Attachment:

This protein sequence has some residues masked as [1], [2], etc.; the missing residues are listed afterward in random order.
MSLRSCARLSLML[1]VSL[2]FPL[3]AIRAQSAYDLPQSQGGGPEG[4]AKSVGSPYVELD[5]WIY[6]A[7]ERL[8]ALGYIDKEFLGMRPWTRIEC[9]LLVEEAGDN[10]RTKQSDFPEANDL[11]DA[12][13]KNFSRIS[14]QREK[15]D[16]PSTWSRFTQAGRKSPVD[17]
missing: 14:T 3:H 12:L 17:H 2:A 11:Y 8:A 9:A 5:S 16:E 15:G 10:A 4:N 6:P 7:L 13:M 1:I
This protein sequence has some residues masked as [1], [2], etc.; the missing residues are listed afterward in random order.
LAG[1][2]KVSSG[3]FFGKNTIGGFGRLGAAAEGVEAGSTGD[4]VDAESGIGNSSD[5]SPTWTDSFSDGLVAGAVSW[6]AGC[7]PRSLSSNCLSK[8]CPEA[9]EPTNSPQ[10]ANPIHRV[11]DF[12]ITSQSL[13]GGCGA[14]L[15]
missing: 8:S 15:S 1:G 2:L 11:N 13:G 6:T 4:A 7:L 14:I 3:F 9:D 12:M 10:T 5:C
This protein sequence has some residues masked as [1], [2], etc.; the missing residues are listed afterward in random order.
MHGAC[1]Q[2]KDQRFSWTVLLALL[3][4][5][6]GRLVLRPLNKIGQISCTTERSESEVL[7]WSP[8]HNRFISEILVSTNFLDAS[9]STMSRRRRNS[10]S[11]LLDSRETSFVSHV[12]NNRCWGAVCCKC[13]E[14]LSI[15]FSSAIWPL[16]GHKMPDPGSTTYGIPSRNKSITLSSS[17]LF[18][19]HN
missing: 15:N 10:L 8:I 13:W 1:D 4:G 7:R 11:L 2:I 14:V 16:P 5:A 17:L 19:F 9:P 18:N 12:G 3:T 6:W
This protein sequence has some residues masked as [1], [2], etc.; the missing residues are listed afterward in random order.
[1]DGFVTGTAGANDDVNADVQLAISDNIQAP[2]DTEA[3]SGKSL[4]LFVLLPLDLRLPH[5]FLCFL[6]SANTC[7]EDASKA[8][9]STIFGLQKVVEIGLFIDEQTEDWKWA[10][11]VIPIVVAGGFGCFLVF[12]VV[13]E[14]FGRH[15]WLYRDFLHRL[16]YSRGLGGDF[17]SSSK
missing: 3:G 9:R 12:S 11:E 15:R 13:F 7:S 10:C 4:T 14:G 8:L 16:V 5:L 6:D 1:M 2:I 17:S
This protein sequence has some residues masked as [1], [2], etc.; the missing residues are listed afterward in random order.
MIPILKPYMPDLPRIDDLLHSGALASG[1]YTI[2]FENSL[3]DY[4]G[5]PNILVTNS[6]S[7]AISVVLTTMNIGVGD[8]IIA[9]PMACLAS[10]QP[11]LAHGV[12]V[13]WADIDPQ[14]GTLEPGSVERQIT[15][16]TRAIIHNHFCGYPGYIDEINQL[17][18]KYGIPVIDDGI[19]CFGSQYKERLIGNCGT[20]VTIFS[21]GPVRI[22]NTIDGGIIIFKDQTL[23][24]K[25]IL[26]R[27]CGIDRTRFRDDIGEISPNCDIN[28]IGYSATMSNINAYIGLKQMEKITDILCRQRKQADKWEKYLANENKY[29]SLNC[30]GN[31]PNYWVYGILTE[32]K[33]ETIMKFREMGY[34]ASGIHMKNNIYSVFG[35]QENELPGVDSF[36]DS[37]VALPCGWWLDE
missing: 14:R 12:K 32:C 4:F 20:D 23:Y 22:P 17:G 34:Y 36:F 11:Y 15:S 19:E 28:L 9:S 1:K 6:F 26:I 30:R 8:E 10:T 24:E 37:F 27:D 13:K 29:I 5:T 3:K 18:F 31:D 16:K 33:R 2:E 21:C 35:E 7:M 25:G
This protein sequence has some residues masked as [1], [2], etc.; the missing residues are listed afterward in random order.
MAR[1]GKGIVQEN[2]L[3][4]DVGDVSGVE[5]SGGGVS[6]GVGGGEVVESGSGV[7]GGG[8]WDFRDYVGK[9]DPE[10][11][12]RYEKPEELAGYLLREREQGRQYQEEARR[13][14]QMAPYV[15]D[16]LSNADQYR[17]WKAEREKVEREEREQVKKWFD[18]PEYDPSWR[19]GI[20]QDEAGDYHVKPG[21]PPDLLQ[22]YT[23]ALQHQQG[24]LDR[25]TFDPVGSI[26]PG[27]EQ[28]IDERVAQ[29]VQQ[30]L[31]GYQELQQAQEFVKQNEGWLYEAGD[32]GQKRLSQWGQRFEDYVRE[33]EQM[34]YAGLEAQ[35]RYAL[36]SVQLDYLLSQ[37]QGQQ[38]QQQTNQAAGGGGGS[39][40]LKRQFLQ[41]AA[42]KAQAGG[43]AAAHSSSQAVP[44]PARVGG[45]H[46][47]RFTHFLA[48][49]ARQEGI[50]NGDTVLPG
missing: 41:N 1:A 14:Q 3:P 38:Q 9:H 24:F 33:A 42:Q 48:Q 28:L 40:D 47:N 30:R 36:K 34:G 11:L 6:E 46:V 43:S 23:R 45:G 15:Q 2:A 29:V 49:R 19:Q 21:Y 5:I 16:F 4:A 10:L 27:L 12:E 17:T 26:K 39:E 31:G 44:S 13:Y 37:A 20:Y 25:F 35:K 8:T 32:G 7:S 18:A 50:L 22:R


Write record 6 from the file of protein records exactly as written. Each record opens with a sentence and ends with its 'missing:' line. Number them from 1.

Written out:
This protein sequence has some residues masked as [1], [2], etc.; the missing residues are listed afterward in random order.
MAR[1]GKGIVQEN[2]L[3][4]DVGDVSGVE[5]SGGGVS[6]GVGGGEVVESGSGV[7]GGG[8]WDFRDYVGK[9]DPE[10][11][12]RYEKPEELAGYLLREREQGRQYQEEARR[13][14]QMAPYV[15]D[16]LSNADQYR[17]WKAEREKVEREEREQVKKWFD[18]PEYDPSWR[19]GI[20]QDEAGDYHVKPG[21]PPDLLQ[22]YT[23]ALQHQQG[24]LDR[25]TFDPVGSI[26]PG[27]EQ[28]IDERVAQ[29]VQQ[30]L[31]GYQELQQAQEFVKQNEGWLYEAGD[32]GQKRLSQWGQRFEDYVRE[33]EQM[34]YAGLEAQ[35]RYAL[36]SVQLDYLLSQ[37]QGQQ[38]QQQTNQAAGGGGGS[39][40]LKRQFLQ[41]AA[42]KAQAGG[43]AAAHSSSQAVP[44]PARVGG[45]H[46][47]RFTHFLA[48][49]ARQEGI[50]NGDTVLPG
missing: 41:N 1:A 14:Q 3:P 38:Q 9:H 24:F 33:A 42:Q 48:Q 28:L 40:D 47:N 30:R 36:K 34:G 11:L 6:E 46:V 43:S 23:R 45:G 15:Q 2:A 29:V 49:R 19:Q 21:Y 5:I 16:F 4:A 10:L 27:L 12:E 17:T 26:K 39:E 31:G 44:S 13:Y 37:A 20:Y 25:F 35:K 8:T 32:G 7:S 18:A 50:L 22:R